The centralizer $C_{D_8}(A)$ is a subgroup of $D_8$ whose elements commute with $A$.
That is $C_{D_8}(A)=\{ g\in D_8 \mid gxg^{-1}=x \text{ for all } a\in A\}$.

The normalizer $N_{D_8}(A)$ is a subgroup of $D_8$ defined as
$N_{D_8}(A)=\{ g\in D_8 \mid gxg^{-1} \in A \text{ for any } x \in A\}$.

The center $Z(D_8)$ is a subgroup of $D_8$ whose elements commute with all elements of $D_8$.
That is, $Z(D_8)=\{g \in D_8 \mid gxg^{-1}=x \text{ for all } x\in D_8\}$.

Proof.

(a) The centralizer $C_{D_8}(A)=A$

Since any power of $r$ commutes with each other we have $A < C_{D_8}(A)$.
Since $sr=r^{-1}s$ and $r^{-1}s\neq rs$ (otherwise $r^2=1$), we see that $s\not \in C_{D_8}(A)$.

This also implies that any element of the form $r^as \in D_8$ is not in $C_{D_8}(A)$. In fact, if $r^as\in C_{D_8}(A)$, then $s=(r^{-a})\cdot (r^a s)$ is also in $C_{D_8}(A)$ because $r^{-a}\in C_{D_8}(A)$ and $C_{D_8}(A)$ is a group.

This is a contradiction. Therefore $C_{D_8}(A)=A$.

(b) The normalizer $N_{D_8}(A)=D_8$

In general, the centralizer of a subset is contained in the normalizer of the subset. From this fact we have $A=C_{D_8}(A) < N_{D_8}(A)$.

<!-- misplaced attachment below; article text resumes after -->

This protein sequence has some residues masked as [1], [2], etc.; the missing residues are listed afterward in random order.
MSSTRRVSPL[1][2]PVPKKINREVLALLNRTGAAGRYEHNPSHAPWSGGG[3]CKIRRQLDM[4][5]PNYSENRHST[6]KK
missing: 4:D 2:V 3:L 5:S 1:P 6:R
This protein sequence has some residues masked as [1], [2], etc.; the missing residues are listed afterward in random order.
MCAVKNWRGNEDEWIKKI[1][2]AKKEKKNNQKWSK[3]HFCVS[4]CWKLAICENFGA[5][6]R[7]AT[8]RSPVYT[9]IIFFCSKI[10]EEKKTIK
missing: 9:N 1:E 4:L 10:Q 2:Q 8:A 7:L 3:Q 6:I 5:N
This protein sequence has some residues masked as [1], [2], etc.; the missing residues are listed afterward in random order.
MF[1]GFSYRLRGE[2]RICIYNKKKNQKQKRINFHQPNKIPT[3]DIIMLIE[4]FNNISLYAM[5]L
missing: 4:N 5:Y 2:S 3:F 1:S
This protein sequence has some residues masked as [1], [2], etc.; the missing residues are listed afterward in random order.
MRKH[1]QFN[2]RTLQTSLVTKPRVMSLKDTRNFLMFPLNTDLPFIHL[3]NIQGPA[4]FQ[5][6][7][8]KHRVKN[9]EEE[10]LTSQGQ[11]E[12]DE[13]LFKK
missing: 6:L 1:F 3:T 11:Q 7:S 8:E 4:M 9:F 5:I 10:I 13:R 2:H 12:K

Thus it suffices to show that the other generator $s \in D_8$ belongs to $N_{D_8}(A)$.

We have $sr^as^{-1}=r^{-1}ss^{-1}=r^{-1}\in A$ using the relation $sr=r^{-1}s$.
Thus $s \in N_{D_8}(A)$ as required.

(c) The center $Z(D_8)=\langle r^2 \rangle=\{1,r^2\}$

The center $Z(D_8)$ is contained in the centralizer $C_{D_8}(A)=A$.
Since $rsr^{-1}=sr^2 \neq s$ and $r^3s(r^3)^{-1}=r^{-1}sr=sr^2\neq s$, the elements $r$ and $r^3$ are not in the center $Z(D_8)$.

On the other hand, we have $sr^2=r^{-1}sr=r^{-2}s=r^2s$. Thus $r^2s(r^2)^{-1}=s$ and $r^2 \in Z(D_8)$.
Therefore we have $Z(D_8)=\{1, r^2\}$.

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[…] know the center is $Z(G)={1,r^2}$ by Problem Centralizer, normalizer, and center of the dihedral group D8. Thus $K_1={1}$ and […]